Is Methane making your VOC measurements unusable?

You probably knew that Infrared meters are confused by VOC’s (Volatile-Organic-Compounds). It is far less well known that the accuracy of UV-based Photo Ionisation Detector (PID) VOC readings is also affected by the presence of Methane (CH4).

Gas Data Ltd. has a solution.

PIDs are widely used by the Geoenvironmental sector in remediation and site investigation projects to quantify ‘other’ hydrocarbon gases (VOC’s) present in boreholes. Naturally this is particularly important on sites such as former petrol stations, garages and transport depots, but it does impact landfill sites as well.

If CH4 is present the PID reading can be inaccurate because while the CH4 cannot be seen or analysed by the PID, any CH4 present will absorb the UV light. This reduces ionisation and de-sensitises the response. The outcome is, in some cases, an under-measurement or complete non-detection, of VOC’s.

The safety and compliance implications are wide ranging. If the PID reading is depressed below the level set by the Regulatory Body then impacted material could be left in place.

From an operational perspective current best practice involves using an infra-red analyser to determine if CH4 is present before the PID is used. If CH4 is detected then it is common for a gas sample to be sent off for further analysis, with consequent impact on project timescales.

While Gas Data was aware of this issue, client feedback moved it to the top of our R&D schedule.

We had established an expert panel of customers to identify requirements and beta test prototypes in the development of our GFM436 portable gas analyser. The panel gave us a clear indication of the importance of alleviating the methane problem in site investigations. It highlighted the need for a clear indication of the level of interference that any methane present might give to hydrocarbon readings.

Following extensive research by our engineering team Gas Data was able to determine a non-linear relationship between the PID value (as VOC’s) and CH4 content. In turn, this allowed us to calculate a PID Compensation Factor (CF) value of between 1 and 10.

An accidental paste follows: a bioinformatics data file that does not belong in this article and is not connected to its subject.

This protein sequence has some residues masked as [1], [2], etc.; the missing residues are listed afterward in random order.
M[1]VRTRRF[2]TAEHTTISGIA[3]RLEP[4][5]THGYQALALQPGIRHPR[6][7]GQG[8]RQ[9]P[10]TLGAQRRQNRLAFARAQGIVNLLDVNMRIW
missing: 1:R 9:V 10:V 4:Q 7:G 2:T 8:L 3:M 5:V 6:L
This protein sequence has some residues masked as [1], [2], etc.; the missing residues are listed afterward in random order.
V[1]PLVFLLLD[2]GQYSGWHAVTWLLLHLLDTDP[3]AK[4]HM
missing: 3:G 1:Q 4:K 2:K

The CF can be used to multiply the reading obtained with the PID to give a true VOC total. This figure is accurate for the Ionscience Ltd Phocheck range of PIDs up to a CF value of 10 which occurs at approximately 9% methane in the borehole.

landfill managers gas analyserIf the sample being taken contains 9% CH4, with a Phocheck PID the VOC reading could be understated by a factor of 10. This characteristic varies between PID manufacturers.

When in the field, the operator can take a gas sample with their GFM436 gas analyser and then read and record the CF from the LED display. They can then use their PID analyser to obtain a reading of the VOC levels in the borehole. The reading provided by the PID is then multiplied by the CF to give an indication of the true VOC levels present in the borehole.

Operators can now have sufficient confidence in the readings, even when CH4 is present, that lab analysis of samples is no longer the default option.

For more information on how you can use the PID Compensation Factor in your site investigations contact Gas Data today. Call +44 (0) 2476 303311 or email enquiries@gasdata.co.uk